GREATER CROSS BORDER INVESTMENT

In parallel with facilitating greater trade, the deal will also enable greater levels of cross-border investment. EU FDI stock, currently EUR 380 billion is forecast to increase by more than EUR 100 billion. This will provide multiple opportunities for EU companies to join the existing 1,600 firms already invested in sectors like metals, automotive, renewable energy, chemicals and industrial equipment.

The deal should also enable Mercosur companies to broaden their international reach and join the 160 multilatinas (Latin American companies that have gone multinational by expanding into other Latin American countries or beyond), from the Mercosur invested more than EUR 4.8 billion in ~220 projects across 30 sectors, namely software & IT, food, textiles, metals and chemicals.

 

EXPLORE FURTHER AND PLAN FOR THE FUTURE

For learning more on the trade, investment and business opportunities brought by the EU – Mercosur trade agreement, contact one of OCO’s Office in the region:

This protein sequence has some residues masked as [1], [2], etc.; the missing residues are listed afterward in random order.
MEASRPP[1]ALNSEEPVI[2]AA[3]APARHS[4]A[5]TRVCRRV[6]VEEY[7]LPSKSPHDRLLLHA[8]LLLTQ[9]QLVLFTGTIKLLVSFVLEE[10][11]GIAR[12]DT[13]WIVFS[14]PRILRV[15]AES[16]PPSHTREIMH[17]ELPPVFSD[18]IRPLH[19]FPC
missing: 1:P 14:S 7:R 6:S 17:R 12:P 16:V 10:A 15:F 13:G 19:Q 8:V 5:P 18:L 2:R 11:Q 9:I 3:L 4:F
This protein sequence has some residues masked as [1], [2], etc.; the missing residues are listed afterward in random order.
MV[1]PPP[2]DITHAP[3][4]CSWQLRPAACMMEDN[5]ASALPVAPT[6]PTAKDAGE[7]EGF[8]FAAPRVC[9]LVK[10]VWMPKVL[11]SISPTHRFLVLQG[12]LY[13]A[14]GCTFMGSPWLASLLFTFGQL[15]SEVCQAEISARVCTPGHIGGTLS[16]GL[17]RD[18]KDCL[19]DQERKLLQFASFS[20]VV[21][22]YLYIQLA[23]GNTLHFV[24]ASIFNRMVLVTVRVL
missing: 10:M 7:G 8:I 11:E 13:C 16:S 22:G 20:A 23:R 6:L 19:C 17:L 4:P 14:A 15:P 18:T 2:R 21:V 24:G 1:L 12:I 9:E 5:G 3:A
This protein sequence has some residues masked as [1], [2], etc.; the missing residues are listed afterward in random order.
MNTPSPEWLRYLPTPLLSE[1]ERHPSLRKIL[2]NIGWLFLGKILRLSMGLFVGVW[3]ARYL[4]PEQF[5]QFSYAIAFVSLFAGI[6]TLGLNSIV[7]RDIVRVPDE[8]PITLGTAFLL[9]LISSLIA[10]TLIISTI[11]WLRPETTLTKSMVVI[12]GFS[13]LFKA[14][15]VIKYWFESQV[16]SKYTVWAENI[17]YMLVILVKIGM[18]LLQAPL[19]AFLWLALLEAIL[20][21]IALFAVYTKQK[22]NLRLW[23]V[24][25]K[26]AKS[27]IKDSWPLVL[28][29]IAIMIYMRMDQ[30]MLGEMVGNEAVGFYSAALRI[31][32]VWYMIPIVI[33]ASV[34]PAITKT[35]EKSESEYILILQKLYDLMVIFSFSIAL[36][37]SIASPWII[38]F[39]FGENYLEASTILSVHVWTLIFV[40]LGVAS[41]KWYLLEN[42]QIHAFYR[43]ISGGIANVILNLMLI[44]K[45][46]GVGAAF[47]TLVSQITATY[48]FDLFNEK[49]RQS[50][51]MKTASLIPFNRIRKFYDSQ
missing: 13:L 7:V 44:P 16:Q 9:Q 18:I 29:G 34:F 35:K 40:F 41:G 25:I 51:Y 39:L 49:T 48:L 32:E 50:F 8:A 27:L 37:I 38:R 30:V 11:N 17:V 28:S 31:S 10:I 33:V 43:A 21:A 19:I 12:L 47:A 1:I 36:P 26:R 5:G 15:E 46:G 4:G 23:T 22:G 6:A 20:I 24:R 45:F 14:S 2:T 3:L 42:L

EU-MERCOSUR Service Desk

 

HEAD OFFICE BELFAST

6 Citylink Business Park,

Belfast, Northern Ireland, BT12 4HB

Tel: +44 (0) 28 9024 1849

 

SAO PAULO

Av. Nove de Julho, 4865

São Paulo – SP, 01407-100 Brazil

Tel: +55 11 3280-2180

 

FRANKFURT

Marienstraße 15
60329 Frankfurt am Main
Germany
Tel: +49 69 244 04 25 10

 

LONDON

2 Stephen St
Fitzrovia
London, UK
W1T 1AN
Tel: +44 20 7822 0710

 

PARIS

12 Rue de la Chaussée d’Antin
75009 Paris
France

Tel +33 143 87 56 40